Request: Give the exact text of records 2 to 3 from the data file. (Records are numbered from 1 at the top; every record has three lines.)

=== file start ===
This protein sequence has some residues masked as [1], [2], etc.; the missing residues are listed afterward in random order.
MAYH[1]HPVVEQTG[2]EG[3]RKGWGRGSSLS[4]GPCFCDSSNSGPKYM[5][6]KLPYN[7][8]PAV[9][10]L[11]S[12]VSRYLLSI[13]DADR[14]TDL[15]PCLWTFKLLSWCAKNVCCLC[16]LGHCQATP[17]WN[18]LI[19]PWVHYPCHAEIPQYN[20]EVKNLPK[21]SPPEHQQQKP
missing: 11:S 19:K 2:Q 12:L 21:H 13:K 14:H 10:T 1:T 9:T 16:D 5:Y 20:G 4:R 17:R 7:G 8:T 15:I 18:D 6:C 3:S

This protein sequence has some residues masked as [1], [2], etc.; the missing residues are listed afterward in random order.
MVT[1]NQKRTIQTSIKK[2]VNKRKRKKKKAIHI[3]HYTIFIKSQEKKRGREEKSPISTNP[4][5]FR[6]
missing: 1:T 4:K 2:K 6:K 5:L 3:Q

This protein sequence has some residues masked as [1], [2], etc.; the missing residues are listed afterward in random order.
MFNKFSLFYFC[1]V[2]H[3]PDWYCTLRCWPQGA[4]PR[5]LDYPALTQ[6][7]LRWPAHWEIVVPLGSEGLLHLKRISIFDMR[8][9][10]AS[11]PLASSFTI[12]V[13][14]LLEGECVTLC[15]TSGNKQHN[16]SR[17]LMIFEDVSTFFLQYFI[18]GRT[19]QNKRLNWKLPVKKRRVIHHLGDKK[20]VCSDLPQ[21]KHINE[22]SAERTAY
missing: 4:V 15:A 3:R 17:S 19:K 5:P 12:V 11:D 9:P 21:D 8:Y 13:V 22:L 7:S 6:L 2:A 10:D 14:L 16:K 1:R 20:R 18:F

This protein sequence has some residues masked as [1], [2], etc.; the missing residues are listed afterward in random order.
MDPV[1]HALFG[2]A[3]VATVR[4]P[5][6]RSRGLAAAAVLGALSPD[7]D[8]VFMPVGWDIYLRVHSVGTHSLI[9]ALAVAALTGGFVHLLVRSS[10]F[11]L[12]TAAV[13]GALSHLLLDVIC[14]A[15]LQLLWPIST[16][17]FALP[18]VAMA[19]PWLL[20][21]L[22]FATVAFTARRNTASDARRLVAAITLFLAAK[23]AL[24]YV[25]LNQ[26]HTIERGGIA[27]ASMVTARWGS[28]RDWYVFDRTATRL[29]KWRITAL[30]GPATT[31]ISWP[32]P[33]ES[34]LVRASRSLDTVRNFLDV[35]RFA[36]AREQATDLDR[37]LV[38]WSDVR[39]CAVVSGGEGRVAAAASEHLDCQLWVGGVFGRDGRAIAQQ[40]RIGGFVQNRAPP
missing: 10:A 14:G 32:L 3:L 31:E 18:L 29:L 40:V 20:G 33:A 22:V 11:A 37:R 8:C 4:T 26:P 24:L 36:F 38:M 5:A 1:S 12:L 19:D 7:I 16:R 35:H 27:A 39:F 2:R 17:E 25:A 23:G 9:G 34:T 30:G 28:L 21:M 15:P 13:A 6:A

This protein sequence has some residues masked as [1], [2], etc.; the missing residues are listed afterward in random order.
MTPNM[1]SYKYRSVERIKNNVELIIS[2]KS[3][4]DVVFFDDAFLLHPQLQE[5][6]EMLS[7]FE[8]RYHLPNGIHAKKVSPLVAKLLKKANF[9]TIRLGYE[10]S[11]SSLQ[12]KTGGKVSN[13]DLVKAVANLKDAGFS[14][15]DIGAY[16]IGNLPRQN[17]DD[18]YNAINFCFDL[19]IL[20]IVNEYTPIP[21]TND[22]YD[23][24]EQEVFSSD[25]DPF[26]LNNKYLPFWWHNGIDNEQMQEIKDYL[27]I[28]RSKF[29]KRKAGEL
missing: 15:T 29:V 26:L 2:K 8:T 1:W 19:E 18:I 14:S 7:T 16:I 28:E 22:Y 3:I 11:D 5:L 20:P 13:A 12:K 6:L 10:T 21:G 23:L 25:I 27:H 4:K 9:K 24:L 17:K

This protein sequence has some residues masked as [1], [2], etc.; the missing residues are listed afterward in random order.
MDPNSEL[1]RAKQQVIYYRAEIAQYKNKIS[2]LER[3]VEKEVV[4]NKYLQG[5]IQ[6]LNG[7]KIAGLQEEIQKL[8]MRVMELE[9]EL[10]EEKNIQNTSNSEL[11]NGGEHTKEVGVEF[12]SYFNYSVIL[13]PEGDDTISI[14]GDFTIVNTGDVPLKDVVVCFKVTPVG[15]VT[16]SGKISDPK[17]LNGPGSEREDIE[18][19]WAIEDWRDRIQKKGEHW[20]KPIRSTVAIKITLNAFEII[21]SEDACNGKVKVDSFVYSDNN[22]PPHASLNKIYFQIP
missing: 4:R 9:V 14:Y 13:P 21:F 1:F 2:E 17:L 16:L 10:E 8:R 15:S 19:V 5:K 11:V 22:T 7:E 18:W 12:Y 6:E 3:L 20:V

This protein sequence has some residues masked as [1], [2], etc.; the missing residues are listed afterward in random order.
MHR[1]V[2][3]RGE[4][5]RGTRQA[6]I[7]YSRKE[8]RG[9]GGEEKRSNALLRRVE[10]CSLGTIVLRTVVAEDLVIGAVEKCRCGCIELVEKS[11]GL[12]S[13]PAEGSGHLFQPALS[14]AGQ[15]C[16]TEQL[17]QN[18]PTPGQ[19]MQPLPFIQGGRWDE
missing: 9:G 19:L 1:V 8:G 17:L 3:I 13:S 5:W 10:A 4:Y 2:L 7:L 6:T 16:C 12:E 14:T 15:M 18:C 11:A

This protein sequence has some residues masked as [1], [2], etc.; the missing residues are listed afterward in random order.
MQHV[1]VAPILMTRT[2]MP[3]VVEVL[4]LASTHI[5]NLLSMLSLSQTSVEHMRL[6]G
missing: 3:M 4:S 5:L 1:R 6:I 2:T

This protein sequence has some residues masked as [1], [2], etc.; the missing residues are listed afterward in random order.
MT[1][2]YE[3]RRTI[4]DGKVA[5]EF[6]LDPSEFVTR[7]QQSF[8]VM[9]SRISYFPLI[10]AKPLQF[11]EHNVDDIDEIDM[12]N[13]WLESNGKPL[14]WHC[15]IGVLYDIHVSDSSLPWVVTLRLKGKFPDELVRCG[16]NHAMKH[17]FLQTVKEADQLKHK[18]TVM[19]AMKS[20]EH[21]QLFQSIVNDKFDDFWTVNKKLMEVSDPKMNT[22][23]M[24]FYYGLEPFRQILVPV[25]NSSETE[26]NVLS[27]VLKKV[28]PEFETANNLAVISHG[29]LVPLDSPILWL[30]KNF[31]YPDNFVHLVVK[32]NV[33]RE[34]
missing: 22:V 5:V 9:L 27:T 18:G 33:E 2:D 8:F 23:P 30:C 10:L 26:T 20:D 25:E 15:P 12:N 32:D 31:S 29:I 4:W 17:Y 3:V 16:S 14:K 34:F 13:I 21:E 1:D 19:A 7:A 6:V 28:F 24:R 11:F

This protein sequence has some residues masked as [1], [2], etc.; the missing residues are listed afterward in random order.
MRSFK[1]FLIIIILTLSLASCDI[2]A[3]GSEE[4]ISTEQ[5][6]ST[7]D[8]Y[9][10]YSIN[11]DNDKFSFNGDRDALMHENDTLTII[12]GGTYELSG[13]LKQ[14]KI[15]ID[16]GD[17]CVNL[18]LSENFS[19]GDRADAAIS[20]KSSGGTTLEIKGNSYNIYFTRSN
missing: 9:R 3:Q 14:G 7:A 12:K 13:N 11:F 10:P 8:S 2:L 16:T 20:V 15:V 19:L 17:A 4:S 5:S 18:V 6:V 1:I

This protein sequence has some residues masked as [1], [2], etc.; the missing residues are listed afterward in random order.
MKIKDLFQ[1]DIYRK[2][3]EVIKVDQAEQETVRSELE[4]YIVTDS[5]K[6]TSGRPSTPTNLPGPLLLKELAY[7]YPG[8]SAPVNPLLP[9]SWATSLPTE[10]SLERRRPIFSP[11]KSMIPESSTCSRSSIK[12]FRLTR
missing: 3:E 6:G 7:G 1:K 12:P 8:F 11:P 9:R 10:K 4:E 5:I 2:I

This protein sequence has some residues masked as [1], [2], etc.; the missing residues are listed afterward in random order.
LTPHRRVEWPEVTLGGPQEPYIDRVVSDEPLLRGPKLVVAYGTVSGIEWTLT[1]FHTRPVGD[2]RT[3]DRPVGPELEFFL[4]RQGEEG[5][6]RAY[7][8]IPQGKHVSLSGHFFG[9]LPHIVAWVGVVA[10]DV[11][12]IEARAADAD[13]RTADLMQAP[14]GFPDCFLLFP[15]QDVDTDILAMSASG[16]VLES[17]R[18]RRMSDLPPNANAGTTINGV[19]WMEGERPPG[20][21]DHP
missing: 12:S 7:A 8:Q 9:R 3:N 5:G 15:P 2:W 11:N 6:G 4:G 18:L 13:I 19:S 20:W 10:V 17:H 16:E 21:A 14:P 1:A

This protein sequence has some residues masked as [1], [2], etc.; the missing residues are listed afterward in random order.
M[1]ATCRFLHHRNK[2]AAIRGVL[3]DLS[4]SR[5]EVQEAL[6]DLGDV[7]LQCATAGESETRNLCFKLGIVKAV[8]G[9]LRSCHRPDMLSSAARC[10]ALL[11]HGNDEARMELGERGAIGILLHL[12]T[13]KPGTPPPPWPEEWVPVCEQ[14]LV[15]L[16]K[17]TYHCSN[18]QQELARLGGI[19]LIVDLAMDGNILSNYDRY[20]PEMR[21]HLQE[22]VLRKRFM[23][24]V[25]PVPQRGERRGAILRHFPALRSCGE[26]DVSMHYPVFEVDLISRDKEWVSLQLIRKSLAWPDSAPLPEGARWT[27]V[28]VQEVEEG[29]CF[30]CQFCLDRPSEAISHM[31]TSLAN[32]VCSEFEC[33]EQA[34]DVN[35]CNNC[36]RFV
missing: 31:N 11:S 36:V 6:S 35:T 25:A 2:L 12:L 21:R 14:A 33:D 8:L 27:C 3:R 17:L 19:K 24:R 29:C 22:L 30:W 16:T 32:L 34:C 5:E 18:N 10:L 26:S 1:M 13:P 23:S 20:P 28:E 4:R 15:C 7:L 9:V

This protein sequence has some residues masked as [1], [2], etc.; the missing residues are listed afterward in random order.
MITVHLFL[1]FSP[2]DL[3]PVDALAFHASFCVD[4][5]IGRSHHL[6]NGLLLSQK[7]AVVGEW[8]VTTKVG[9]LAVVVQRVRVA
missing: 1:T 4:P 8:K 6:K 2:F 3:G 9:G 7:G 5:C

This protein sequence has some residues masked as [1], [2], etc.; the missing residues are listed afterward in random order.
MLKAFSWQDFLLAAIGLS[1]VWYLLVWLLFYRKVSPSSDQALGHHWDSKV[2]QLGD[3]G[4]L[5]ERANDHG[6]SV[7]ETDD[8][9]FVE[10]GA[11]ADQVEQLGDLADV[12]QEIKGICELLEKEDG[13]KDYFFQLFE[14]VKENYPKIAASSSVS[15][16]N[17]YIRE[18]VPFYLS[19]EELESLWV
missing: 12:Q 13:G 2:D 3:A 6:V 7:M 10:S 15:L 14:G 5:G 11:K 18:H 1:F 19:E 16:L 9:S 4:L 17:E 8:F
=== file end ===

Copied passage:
This protein sequence has some residues masked as [1], [2], etc.; the missing residues are listed afterward in random order.
MVT[1]NQKRTIQTSIKK[2]VNKRKRKKKKAIHI[3]HYTIFIKSQEKKRGREEKSPISTNP[4][5]FR[6]
missing: 1:T 4:K 2:K 6:K 5:L 3:Q

This protein sequence has some residues masked as [1], [2], etc.; the missing residues are listed afterward in random order.
MFNKFSLFYFC[1]V[2]H[3]PDWYCTLRCWPQGA[4]PR[5]LDYPALTQ[6][7]LRWPAHWEIVVPLGSEGLLHLKRISIFDMR[8][9][10]AS[11]PLASSFTI[12]V[13][14]LLEGECVTLC[15]TSGNKQHN[16]SR[17]LMIFEDVSTFFLQYFI[18]GRT[19]QNKRLNWKLPVKKRRVIHHLGDKK[20]VCSDLPQ[21]KHINE[22]SAERTAY
missing: 4:V 15:A 3:R 17:S 19:K 5:P 12:V 11:D 9:P 21:D 8:Y 13:V 22:L 7:S 6:L 2:A 10:D 14:L 16:K 1:R 20:R 18:F